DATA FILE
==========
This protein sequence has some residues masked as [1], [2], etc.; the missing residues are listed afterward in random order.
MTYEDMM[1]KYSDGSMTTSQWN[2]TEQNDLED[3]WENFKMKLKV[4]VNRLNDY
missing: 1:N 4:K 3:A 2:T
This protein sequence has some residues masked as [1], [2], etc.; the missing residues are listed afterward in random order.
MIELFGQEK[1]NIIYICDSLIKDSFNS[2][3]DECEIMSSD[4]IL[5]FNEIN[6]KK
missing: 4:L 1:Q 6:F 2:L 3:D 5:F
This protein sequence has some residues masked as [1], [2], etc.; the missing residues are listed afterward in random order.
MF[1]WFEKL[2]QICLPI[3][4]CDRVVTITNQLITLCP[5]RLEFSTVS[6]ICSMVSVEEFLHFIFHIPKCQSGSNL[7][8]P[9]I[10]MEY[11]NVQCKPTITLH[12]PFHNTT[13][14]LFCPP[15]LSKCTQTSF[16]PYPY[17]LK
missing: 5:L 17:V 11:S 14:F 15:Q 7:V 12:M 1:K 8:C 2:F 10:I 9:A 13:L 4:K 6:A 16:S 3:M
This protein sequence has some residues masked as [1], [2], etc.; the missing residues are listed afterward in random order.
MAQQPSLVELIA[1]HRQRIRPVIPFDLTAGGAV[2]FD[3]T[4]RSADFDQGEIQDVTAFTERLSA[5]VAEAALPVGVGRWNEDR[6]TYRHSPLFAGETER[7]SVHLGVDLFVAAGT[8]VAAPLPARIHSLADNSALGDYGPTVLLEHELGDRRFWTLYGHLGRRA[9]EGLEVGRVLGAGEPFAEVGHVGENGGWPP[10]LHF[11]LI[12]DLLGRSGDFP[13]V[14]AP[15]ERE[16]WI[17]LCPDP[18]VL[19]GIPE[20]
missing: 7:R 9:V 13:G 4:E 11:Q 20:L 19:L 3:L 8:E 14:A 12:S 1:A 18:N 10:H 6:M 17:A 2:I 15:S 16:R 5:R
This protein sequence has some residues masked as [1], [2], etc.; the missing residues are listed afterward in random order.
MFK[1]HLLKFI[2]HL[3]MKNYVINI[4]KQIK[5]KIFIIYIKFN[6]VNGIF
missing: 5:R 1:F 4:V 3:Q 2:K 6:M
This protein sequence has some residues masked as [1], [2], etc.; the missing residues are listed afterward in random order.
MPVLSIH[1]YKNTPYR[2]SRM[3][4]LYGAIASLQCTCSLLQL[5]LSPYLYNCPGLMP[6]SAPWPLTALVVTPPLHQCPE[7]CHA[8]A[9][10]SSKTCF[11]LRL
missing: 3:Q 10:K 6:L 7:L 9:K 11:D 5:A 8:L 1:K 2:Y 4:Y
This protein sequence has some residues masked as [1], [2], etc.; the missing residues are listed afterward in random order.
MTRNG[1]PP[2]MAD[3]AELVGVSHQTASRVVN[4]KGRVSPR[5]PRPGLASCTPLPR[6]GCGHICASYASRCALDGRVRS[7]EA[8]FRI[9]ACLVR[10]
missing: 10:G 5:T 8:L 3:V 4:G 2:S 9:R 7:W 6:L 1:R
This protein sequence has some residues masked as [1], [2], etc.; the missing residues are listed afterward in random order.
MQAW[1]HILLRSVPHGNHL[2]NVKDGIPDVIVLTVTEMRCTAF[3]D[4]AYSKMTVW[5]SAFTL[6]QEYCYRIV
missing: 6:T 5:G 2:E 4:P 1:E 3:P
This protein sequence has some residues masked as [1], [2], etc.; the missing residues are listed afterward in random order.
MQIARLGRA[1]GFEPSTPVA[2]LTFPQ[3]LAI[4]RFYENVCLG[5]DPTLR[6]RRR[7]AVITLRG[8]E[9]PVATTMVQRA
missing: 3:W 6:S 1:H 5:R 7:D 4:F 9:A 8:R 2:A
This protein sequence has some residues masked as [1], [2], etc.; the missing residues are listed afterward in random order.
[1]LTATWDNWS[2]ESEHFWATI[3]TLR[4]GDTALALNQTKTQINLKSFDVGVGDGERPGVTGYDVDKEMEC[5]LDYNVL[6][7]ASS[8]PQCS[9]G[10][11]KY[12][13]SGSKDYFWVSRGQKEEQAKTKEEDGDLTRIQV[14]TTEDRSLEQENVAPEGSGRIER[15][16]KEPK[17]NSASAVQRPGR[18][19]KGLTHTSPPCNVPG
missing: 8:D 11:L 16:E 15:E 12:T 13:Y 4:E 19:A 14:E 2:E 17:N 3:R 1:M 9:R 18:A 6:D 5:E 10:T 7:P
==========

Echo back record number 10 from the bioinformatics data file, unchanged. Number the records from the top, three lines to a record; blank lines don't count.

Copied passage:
This protein sequence has some residues masked as [1], [2], etc.; the missing residues are listed afterward in random order.
[1]LTATWDNWS[2]ESEHFWATI[3]TLR[4]GDTALALNQTKTQINLKSFDVGVGDGERPGVTGYDVDKEMEC[5]LDYNVL[6][7]ASS[8]PQCS[9]G[10][11]KY[12][13]SGSKDYFWVSRGQKEEQAKTKEEDGDLTRIQV[14]TTEDRSLEQENVAPEGSGRIER[15][16]KEPK[17]NSASAVQRPGR[18][19]KGLTHTSPPCNVPG
missing: 8:D 11:L 16:E 15:E 12:T 13:Y 4:E 19:A 14:E 2:E 17:N 3:R 1:M 9:R 18:A 6:D 5:E 10:T 7:P